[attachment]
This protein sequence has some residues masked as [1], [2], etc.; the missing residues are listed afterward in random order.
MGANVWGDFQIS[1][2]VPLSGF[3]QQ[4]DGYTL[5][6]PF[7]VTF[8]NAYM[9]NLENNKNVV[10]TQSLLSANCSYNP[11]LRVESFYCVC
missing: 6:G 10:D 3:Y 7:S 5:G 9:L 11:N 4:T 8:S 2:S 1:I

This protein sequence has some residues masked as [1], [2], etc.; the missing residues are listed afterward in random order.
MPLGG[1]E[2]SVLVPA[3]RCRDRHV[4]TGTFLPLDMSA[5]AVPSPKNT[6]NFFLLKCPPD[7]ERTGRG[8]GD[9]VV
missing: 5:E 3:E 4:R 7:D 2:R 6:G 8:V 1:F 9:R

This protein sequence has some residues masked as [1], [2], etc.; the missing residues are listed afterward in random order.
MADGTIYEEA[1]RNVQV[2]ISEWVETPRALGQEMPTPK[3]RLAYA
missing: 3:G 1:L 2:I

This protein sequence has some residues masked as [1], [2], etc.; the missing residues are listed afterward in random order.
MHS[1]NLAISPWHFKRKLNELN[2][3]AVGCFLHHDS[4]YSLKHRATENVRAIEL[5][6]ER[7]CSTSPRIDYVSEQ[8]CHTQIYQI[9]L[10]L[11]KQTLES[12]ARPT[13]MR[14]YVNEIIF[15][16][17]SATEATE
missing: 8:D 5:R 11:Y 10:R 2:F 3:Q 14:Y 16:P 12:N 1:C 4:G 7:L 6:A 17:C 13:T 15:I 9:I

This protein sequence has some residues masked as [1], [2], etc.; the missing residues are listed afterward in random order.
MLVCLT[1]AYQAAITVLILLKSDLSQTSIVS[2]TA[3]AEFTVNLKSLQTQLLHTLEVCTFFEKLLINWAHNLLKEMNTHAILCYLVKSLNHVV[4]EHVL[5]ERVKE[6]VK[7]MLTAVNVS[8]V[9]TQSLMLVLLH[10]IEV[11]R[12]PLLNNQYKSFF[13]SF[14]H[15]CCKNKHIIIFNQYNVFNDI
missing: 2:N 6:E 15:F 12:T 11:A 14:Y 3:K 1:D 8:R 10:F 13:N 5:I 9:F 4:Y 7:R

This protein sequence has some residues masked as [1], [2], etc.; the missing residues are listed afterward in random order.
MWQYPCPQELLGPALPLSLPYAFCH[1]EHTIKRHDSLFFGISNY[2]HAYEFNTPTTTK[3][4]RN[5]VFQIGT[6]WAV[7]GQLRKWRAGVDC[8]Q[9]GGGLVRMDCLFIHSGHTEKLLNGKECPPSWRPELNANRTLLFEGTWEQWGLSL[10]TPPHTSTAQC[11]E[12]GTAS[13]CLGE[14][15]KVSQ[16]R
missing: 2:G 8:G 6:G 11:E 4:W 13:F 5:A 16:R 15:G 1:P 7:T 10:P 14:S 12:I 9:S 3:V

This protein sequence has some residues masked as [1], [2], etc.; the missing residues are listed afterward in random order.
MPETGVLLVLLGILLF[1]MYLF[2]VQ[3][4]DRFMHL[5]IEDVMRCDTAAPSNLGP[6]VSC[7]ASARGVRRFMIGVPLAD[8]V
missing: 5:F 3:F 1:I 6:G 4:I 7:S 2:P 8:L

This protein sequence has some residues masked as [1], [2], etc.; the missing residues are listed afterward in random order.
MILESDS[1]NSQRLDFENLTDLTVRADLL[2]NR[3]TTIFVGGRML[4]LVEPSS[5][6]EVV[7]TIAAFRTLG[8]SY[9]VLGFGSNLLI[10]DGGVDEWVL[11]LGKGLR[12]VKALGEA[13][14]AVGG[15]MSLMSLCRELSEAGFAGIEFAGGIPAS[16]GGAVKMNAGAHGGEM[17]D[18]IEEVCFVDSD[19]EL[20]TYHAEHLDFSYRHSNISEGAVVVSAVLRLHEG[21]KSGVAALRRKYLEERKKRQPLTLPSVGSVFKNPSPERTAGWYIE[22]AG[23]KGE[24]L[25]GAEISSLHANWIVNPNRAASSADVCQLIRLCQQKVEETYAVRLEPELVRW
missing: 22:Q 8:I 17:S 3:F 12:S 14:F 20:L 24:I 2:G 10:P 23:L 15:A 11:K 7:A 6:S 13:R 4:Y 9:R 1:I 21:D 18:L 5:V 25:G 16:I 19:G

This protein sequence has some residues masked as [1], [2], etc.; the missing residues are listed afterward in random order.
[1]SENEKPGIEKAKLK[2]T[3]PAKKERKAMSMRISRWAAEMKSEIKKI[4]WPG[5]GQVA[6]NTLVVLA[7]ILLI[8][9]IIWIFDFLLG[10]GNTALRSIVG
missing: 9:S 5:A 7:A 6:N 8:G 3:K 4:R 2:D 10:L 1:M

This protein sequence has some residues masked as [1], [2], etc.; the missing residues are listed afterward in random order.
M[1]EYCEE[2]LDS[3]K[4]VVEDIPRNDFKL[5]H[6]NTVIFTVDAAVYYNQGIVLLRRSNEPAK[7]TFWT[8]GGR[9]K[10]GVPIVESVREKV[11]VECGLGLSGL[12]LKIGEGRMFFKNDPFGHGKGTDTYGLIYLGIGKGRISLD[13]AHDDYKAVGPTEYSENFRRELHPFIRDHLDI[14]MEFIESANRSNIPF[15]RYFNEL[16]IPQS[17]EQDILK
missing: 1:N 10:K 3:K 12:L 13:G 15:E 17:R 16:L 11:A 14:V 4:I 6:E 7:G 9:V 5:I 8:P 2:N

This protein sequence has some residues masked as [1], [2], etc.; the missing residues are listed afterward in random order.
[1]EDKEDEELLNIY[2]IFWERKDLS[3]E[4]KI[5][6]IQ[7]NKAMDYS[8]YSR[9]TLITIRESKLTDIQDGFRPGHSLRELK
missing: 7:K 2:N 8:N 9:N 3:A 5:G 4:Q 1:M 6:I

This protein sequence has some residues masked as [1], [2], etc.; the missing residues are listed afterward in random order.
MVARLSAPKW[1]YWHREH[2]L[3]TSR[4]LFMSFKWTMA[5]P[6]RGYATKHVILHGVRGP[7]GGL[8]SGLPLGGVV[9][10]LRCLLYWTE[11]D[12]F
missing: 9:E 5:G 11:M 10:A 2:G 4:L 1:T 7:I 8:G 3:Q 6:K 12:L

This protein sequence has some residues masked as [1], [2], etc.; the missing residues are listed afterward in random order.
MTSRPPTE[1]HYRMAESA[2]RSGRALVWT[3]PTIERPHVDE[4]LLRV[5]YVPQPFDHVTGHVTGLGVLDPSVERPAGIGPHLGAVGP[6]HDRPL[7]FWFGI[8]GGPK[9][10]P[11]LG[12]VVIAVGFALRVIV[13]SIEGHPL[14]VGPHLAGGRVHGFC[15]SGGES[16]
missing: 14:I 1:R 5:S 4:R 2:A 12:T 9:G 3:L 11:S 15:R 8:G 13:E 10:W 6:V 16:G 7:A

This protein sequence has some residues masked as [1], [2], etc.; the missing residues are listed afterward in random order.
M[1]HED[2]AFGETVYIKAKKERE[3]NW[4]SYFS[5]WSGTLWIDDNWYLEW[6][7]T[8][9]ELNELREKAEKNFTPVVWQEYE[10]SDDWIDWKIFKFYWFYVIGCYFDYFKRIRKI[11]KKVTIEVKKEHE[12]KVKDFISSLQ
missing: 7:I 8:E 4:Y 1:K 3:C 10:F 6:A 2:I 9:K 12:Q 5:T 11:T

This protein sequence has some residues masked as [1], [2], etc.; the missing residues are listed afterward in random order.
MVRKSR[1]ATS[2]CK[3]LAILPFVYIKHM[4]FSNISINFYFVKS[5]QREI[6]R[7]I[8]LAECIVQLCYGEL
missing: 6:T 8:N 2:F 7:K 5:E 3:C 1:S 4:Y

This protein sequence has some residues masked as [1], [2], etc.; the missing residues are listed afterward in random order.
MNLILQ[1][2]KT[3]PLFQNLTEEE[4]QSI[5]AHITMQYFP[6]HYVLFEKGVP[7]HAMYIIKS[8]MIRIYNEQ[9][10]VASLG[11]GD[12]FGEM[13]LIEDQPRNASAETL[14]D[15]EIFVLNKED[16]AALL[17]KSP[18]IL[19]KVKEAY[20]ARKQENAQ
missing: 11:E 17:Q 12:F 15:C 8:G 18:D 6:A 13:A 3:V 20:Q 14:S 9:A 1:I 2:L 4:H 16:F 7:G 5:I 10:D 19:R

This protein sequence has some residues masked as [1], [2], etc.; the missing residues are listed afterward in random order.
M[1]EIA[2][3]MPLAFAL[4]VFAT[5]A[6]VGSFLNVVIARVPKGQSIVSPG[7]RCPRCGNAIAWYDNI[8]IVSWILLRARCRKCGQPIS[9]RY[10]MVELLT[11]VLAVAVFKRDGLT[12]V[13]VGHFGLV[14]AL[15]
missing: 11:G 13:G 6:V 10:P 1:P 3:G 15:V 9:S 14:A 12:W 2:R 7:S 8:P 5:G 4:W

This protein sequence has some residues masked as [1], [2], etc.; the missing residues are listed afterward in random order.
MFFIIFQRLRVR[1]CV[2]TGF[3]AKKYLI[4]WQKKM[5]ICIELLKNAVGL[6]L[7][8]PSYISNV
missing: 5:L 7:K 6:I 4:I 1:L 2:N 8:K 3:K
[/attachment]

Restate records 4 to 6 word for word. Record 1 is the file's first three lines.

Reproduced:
This protein sequence has some residues masked as [1], [2], etc.; the missing residues are listed afterward in random order.
MHS[1]NLAISPWHFKRKLNELN[2][3]AVGCFLHHDS[4]YSLKHRATENVRAIEL[5][6]ER[7]CSTSPRIDYVSEQ[8]CHTQIYQI[9]L[10]L[11]KQTLES[12]ARPT[13]MR[14]YVNEIIF[15][16][17]SATEATE
missing: 8:D 5:R 11:Y 10:R 2:F 3:Q 14:Y 16:P 12:N 1:C 4:G 7:L 6:A 17:C 13:T 15:I 9:I

This protein sequence has some residues masked as [1], [2], etc.; the missing residues are listed afterward in random order.
MLVCLT[1]AYQAAITVLILLKSDLSQTSIVS[2]TA[3]AEFTVNLKSLQTQLLHTLEVCTFFEKLLINWAHNLLKEMNTHAILCYLVKSLNHVV[4]EHVL[5]ERVKE[6]VK[7]MLTAVNVS[8]V[9]TQSLMLVLLH[10]IEV[11]R[12]PLLNNQYKSFF[13]SF[14]H[15]CCKNKHIIIFNQYNVFNDI
missing: 2:N 6:E 15:F 12:T 11:A 14:Y 3:K 1:D 8:R 10:F 13:N 5:I 9:F 4:Y 7:R

This protein sequence has some residues masked as [1], [2], etc.; the missing residues are listed afterward in random order.
MWQYPCPQELLGPALPLSLPYAFCH[1]EHTIKRHDSLFFGISNY[2]HAYEFNTPTTTK[3][4]RN[5]VFQIGT[6]WAV[7]GQLRKWRAGVDC[8]Q[9]GGGLVRMDCLFIHSGHTEKLLNGKECPPSWRPELNANRTLLFEGTWEQWGLSL[10]TPPHTSTAQC[11]E[12]GTAS[13]CLGE[14][15]KVSQ[16]R
missing: 2:G 8:G 6:G 11:E 4:W 13:F 5:A 16:R 15:G 1:P 7:T 10:P 14:S 12:I 9:S 3:V